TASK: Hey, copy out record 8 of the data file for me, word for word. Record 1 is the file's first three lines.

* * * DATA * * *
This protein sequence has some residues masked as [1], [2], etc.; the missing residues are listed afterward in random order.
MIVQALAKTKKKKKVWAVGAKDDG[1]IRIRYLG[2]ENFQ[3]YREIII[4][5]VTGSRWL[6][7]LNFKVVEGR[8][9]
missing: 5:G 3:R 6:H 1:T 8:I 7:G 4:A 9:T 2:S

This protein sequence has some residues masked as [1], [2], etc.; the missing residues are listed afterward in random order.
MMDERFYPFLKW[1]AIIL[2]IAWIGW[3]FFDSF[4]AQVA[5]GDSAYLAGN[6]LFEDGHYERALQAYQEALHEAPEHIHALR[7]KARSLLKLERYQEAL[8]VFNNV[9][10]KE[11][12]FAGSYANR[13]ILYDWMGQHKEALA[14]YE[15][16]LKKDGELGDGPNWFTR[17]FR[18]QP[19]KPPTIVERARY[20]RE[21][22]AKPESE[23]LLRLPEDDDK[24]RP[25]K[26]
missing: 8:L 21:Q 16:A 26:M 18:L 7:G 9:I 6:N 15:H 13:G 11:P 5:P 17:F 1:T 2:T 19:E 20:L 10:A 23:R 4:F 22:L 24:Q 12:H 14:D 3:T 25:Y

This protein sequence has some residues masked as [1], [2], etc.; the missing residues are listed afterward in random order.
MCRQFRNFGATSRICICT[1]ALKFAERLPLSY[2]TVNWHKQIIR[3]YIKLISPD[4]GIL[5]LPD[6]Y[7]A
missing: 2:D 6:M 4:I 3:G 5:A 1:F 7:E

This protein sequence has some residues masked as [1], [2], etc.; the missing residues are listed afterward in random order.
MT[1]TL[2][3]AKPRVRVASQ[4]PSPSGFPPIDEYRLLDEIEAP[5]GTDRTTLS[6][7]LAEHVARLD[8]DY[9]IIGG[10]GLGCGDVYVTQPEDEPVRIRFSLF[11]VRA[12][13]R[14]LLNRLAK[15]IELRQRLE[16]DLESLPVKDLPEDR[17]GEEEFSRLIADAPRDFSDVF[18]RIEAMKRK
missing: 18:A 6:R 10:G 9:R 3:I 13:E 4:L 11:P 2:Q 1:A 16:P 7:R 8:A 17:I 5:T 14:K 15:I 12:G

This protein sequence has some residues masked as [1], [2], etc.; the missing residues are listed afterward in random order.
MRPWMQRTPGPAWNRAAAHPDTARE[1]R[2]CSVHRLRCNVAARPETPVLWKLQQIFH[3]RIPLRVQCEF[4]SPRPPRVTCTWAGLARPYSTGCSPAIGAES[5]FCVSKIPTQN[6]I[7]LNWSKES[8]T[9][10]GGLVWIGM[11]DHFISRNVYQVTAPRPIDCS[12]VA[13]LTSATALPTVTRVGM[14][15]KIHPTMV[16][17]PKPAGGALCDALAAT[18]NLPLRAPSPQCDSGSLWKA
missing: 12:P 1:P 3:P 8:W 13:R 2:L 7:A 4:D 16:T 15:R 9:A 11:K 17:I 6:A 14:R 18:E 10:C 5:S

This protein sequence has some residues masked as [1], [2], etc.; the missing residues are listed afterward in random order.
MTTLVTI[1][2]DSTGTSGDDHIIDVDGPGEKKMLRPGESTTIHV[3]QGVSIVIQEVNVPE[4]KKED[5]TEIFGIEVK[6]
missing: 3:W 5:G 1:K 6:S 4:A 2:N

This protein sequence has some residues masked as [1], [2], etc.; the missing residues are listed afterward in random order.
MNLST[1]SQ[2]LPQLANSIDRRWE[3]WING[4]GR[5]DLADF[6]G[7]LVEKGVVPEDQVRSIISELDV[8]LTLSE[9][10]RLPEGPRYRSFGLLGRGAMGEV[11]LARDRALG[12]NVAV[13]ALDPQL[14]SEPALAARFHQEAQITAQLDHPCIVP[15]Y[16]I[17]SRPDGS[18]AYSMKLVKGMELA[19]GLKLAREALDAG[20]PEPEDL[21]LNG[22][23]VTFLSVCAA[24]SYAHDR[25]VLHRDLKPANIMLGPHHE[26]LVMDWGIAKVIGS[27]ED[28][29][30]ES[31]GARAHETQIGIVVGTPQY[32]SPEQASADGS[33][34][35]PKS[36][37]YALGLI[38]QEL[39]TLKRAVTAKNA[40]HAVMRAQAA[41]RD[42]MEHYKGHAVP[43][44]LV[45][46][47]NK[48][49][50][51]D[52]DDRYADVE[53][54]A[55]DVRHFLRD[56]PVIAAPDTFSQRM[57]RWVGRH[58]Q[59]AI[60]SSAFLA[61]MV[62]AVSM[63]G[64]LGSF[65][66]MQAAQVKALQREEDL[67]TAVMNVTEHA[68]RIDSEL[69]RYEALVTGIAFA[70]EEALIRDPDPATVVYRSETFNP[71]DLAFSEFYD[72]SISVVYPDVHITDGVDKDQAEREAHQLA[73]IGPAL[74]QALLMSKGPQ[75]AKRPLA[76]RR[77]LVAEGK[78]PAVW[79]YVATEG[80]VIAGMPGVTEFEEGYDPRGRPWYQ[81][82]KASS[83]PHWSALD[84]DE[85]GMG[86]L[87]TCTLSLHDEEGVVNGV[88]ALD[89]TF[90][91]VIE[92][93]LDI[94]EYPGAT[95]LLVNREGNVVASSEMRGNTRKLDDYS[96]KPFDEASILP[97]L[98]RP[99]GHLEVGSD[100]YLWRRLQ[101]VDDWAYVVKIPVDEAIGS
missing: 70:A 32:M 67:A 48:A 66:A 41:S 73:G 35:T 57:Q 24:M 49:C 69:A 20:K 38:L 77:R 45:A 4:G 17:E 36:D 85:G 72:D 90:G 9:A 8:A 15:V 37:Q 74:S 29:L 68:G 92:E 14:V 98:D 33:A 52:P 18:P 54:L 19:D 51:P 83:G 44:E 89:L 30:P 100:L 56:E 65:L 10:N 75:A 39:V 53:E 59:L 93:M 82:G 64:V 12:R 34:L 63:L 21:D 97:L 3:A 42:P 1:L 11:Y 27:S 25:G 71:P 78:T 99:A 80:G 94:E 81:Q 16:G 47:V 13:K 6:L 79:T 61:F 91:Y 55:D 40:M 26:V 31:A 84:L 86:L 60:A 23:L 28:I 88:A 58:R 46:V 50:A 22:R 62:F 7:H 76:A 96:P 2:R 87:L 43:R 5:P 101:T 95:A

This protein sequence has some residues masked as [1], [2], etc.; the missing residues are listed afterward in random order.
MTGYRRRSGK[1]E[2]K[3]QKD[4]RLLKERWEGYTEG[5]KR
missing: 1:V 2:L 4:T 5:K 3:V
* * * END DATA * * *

This protein sequence has some residues masked as [1], [2], etc.; the missing residues are listed afterward in random order.
MTGYRRRSGK[1]E[2]K[3]QKD[4]RLLKERWEGYTEG[5]KR
missing: 1:V 2:L 4:T 5:K 3:V